An Oregon County is Suing the State to Overturn Cannabis Legalization

An Oregon County is Suing the State to Overturn Cannabis Legalization

Josephine County wants the right to impose stricter regulations on marijuana farming, but could set a precedent that destroys all state-legal cannabis operations if successful.

by Chris Moore

Photo via Sam Gehrke/ Eco Firma Farms

An Oregon county has filed a lawsuit against the state asking a federal judge to overturn state laws legalizing recreational and medical cannabis. Josephine County officials filed the suit with the U.S. District Court in Medford this week, arguing that the federal government’s prohibition on marijuana takes precedence over the state’s legalization of the plant.

The lawsuit is the most recent salvo in an ongoing battle between county officials and cannabis businesses who are growing legal marijuana in the municipality. Josephine County is currently one of the state's largest producers of cannabis, but last year, county officials passed an ordinance imposing greater limitations on these businesses. Specifically, the ordinance prevented commercial grow-ops on residentially-zoned plots of land smaller than five acres, and imposed additional limits on larger plots of land.

A group of cannabis farmers challenged the ordinance, and a state court ruled it invalid after it was determined the city hadn’t followed proper protocol for passing the law. The county is appealing that decision, but has also decided to take things much further by filing a federal lawsuit which could potentially destroy the state's entire cannabis industry.

Josephine County attorney Wally Hicks told Oregon Public Broadcasting that the county is “asking the court to declare whether the state lawfully has that ability to limit” the county’s options for regulating cannabis cultivators. Last May, 64% of voters in the county approved a non-binding ballot question expressing their official support for allowing the county to limit cannabis cultivation. Hicks said that the county is only trying to impose regulations “in the way that the people of the county and the governing body of the county have expressed that they would like to regulate it.”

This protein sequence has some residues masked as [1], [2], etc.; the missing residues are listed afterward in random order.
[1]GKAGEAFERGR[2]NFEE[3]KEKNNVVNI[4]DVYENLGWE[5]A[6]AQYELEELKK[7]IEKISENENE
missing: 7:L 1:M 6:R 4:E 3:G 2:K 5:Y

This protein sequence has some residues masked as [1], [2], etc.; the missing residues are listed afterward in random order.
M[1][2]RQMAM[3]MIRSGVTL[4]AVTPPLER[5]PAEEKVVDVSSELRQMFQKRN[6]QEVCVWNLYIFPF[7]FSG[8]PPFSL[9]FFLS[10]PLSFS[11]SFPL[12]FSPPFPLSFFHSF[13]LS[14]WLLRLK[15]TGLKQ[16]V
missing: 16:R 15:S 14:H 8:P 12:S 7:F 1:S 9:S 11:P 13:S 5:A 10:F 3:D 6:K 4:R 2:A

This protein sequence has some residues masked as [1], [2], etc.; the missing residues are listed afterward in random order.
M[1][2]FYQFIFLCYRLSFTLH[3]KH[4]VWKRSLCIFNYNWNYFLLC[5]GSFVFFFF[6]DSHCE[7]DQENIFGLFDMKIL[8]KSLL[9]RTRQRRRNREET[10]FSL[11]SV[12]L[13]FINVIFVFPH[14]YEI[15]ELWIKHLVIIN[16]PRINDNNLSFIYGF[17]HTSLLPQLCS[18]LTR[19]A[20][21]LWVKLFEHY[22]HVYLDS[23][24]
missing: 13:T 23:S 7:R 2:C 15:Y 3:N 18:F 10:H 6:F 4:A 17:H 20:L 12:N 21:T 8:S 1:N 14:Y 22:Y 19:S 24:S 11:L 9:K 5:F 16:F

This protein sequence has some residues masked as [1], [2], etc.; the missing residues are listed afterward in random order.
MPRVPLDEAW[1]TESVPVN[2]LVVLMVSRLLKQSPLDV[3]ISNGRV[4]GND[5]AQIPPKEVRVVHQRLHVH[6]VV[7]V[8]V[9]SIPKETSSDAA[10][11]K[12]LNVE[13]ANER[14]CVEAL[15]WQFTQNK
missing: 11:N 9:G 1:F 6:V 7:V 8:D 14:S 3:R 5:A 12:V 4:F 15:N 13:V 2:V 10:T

Oregon Rep. Earl Blumenauer, who has supported a wide variety of cannabis reform measures in Congress, took to Twitter to criticize the county's decision.

“This [lawsuit] was drafted and filed in anger,” Portland cannabis attorney Will Patterson told OPB. “This is a massive overcorrection from what they really want…This is Josephine County asking a federal court to terminate legal recreational and medical regimes.” Patterson explained that if the federal court were to rule in favor of the county, it would set a precedent that could eventually allow cannabis legalization laws to be overturned in any state that has legalized the drug.

Whether or not the county can successfully pull off this feat remains to be seen. In 2014, the city of Cave Junction, also located in Josephine County, attempted to sue the state over the legality of medical cannabis, but ended up dropping the case. In 2016, officials from Nebraska and Oklahoma tried to get the federal government to strike down Colorado's recreational cannabis law, arguing that legal weed was crossing into their own states' black markets. Fortunately, the Supreme Court ultimately refused to consider the complaint, allowing Colorado's marijuana laws to remain in full effect.


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Chris Moore is a New York-based writer who has written for Mass Appeal while also mixing records and producing electronic music.



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